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Wednesday, 2 September 2009

Bad language

The picture is of my father, George, one of his sisters and a niece.

Handsome, isn't he?

He was also a man of the most sublime eccentricity, and I suspect I am getting more and more like him.

He was a publican and, as my mother informed me, a sinner when he got too close to one or two of the barmaids. As she put it, "George loved the ladies, and the ladies loved him." In fact I've long suspected that he and my younger brother - also called George - were both very friendly with the lovely Gertrude. And she was lovely, too.

Anyhow, being a bit of a booze-hound, the old man tended to be in a filthy mood in the mornings, which he dealt with very logically by making sure he had something to moan about. If he couldn't find anything obviously amiss in the kitchen or the bar, he would solve the problem by turning on the wireless (this was before the days when they called it the radio).

He knew he would always find some music he loathed on what was then called the Light Programme (there were only three BBC programmes in those days and this was the most frivolous).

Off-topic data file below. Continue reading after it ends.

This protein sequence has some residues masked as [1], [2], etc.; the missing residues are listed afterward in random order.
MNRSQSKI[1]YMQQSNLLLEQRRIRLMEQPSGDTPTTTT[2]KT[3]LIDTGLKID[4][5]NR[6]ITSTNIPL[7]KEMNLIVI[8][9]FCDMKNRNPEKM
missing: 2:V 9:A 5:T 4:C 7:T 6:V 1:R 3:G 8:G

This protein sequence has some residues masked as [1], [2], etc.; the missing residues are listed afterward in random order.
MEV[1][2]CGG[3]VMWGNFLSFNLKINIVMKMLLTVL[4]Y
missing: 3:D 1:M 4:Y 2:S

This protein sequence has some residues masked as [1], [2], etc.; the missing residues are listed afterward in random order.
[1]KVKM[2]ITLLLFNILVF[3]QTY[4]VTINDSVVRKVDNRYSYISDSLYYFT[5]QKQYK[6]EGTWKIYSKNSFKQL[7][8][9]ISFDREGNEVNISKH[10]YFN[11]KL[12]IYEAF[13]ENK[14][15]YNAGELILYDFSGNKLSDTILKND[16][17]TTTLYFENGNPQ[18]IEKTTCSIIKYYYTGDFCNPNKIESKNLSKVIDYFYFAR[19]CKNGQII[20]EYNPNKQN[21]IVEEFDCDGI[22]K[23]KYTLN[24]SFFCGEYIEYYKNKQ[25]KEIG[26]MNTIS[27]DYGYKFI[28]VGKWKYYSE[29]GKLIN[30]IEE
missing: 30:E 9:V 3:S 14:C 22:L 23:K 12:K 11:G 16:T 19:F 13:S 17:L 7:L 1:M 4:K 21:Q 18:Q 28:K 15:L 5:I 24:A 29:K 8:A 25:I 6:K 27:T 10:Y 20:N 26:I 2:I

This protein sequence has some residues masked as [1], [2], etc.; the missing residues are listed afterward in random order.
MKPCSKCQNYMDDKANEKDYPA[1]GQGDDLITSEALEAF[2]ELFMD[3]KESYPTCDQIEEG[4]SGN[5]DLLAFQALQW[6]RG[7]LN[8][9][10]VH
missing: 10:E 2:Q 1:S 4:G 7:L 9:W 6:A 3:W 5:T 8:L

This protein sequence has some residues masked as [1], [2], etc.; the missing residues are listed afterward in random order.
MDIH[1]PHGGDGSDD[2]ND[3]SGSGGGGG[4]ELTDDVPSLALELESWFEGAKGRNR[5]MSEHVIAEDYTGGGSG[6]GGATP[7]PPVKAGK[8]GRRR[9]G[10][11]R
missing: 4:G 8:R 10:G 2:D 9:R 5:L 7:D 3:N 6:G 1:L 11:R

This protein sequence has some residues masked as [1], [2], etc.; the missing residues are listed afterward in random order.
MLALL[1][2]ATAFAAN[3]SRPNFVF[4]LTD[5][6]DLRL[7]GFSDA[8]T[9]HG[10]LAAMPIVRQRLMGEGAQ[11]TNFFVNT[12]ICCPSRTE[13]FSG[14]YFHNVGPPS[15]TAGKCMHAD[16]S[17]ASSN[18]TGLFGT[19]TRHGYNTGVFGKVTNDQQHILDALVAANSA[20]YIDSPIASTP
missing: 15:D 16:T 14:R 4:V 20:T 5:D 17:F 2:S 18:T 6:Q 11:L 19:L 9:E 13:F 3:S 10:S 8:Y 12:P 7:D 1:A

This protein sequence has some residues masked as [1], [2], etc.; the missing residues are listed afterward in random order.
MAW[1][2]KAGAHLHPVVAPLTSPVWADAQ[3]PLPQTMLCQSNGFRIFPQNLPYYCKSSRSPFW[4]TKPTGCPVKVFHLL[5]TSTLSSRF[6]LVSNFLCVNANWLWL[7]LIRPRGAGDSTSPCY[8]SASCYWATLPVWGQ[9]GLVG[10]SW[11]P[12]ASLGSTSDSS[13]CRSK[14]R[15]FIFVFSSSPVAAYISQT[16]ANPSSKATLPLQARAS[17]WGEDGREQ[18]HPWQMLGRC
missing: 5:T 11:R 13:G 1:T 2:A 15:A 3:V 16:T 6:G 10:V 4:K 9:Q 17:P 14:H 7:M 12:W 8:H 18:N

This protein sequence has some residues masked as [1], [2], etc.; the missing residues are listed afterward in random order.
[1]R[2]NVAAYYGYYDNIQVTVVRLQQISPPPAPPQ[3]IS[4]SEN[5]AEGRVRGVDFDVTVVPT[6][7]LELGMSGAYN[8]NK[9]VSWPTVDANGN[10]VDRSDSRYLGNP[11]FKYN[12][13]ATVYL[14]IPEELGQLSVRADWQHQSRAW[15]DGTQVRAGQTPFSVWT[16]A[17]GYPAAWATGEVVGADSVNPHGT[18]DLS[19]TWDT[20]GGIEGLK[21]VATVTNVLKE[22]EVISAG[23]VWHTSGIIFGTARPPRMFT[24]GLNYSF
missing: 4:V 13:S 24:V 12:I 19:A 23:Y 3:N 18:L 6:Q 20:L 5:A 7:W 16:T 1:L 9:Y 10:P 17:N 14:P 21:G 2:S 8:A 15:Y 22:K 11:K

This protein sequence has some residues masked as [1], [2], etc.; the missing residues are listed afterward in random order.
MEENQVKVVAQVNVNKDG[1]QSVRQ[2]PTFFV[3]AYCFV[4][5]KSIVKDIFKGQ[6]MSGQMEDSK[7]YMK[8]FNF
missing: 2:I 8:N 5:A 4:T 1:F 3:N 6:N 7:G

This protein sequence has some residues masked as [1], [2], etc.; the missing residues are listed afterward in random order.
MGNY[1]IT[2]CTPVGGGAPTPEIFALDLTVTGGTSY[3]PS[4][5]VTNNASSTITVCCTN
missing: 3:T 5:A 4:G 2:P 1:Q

As soon as he heard a singer he disliked (usually a woman) he would snap, "Yowling bitch!" and turn the machine off, satisfied that all was ill in the world and standards were on a gratifying decline.

In a similar way I delight in prowling through the reviews - paying especial attention to the ludicrous prices - of top restaurants, usually pausing to wonder why the former are so often illiterate and the latter so absurdly high, and occasionally muttering things like "pshaw" and "grasping bastards".

Nobody qualifies on both counts more than Gordon Ramsay, a man whose deployment of an extraordinarily limited number of words never fails to enthrall. Anyhow, I just read that one of his restaurants serves "traditional English Fayre".

Fayre? Fayre. Fuck me, Gordon, I'd find out who wrote that and give them a right kicking. Outside of third-rate cafes in resorts like Weston-super-Mare where do they use expressions like that?

This could kill your positioning. How can you possibly charge your sort of prices for "fayre". You'll have to bring them right down if you get too much of that sort of language used.

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